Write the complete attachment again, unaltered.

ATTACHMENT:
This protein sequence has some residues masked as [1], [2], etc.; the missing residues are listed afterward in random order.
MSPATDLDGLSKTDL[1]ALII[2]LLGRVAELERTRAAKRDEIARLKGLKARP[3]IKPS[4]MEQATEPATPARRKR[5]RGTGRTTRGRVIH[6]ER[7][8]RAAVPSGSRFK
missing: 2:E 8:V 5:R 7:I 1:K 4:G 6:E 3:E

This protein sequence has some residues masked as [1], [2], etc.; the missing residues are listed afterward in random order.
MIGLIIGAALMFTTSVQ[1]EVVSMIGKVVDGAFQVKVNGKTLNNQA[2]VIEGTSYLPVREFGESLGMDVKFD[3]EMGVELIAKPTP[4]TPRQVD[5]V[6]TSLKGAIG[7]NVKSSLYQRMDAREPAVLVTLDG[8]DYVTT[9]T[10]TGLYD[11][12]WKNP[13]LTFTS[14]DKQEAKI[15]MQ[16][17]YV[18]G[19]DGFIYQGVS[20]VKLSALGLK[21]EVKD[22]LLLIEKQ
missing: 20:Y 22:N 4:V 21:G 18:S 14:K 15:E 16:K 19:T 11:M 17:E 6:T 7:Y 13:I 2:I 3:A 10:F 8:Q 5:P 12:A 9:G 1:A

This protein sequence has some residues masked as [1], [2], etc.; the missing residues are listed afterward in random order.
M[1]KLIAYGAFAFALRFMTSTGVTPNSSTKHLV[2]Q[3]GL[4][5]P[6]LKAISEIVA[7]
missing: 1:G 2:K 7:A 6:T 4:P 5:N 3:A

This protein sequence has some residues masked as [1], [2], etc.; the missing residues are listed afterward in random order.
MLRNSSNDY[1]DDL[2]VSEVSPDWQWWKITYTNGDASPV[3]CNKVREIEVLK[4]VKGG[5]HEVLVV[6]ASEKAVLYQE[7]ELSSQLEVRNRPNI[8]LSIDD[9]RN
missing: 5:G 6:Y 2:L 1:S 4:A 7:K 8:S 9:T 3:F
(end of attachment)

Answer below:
This protein sequence has some residues masked as [1], [2], etc.; the missing residues are listed afterward in random order.
MSPATDLDGLSKTDL[1]ALII[2]LLGRVAELERTRAAKRDEIARLKGLKARP[3]IKPS[4]MEQATEPATPARRKR[5]RGTGRTTRGRVIH[6]ER[7][8]RAAVPSGSRFK
missing: 2:E 8:V 5:R 7:I 1:K 4:G 6:E 3:E

This protein sequence has some residues masked as [1], [2], etc.; the missing residues are listed afterward in random order.
MIGLIIGAALMFTTSVQ[1]EVVSMIGKVVDGAFQVKVNGKTLNNQA[2]VIEGTSYLPVREFGESLGMDVKFD[3]EMGVELIAKPTP[4]TPRQVD[5]V[6]TSLKGAIG[7]NVKSSLYQRMDAREPAVLVTLDG[8]DYVTT[9]T[10]TGLYD[11][12]WKNP[13]LTFTS[14]DKQEAKI[15]MQ[16][17]YV[18]G[19]DGFIYQGVS[20]VKLSALGLK[21]EVKD[22]LLLIEKQ
missing: 20:Y 22:N 4:V 21:G 18:S 14:K 15:E 16:K 19:T 11:M 17:E 6:T 7:Y 13:I 2:I 3:A 10:F 8:Q 5:P 12:A 9:G 1:A

This protein sequence has some residues masked as [1], [2], etc.; the missing residues are listed afterward in random order.
M[1]KLIAYGAFAFALRFMTSTGVTPNSSTKHLV[2]Q[3]GL[4][5]P[6]LKAISEIVA[7]
missing: 1:G 2:K 7:A 6:T 4:P 5:N 3:A

This protein sequence has some residues masked as [1], [2], etc.; the missing residues are listed afterward in random order.
MLRNSSNDY[1]DDL[2]VSEVSPDWQWWKITYTNGDASPV[3]CNKVREIEVLK[4]VKGG[5]HEVLVV[6]ASEKAVLYQE[7]ELSSQLEVRNRPNI[8]LSIDD[9]RN
missing: 5:G 6:Y 2:L 1:S 4:A 7:K 8:S 9:T 3:F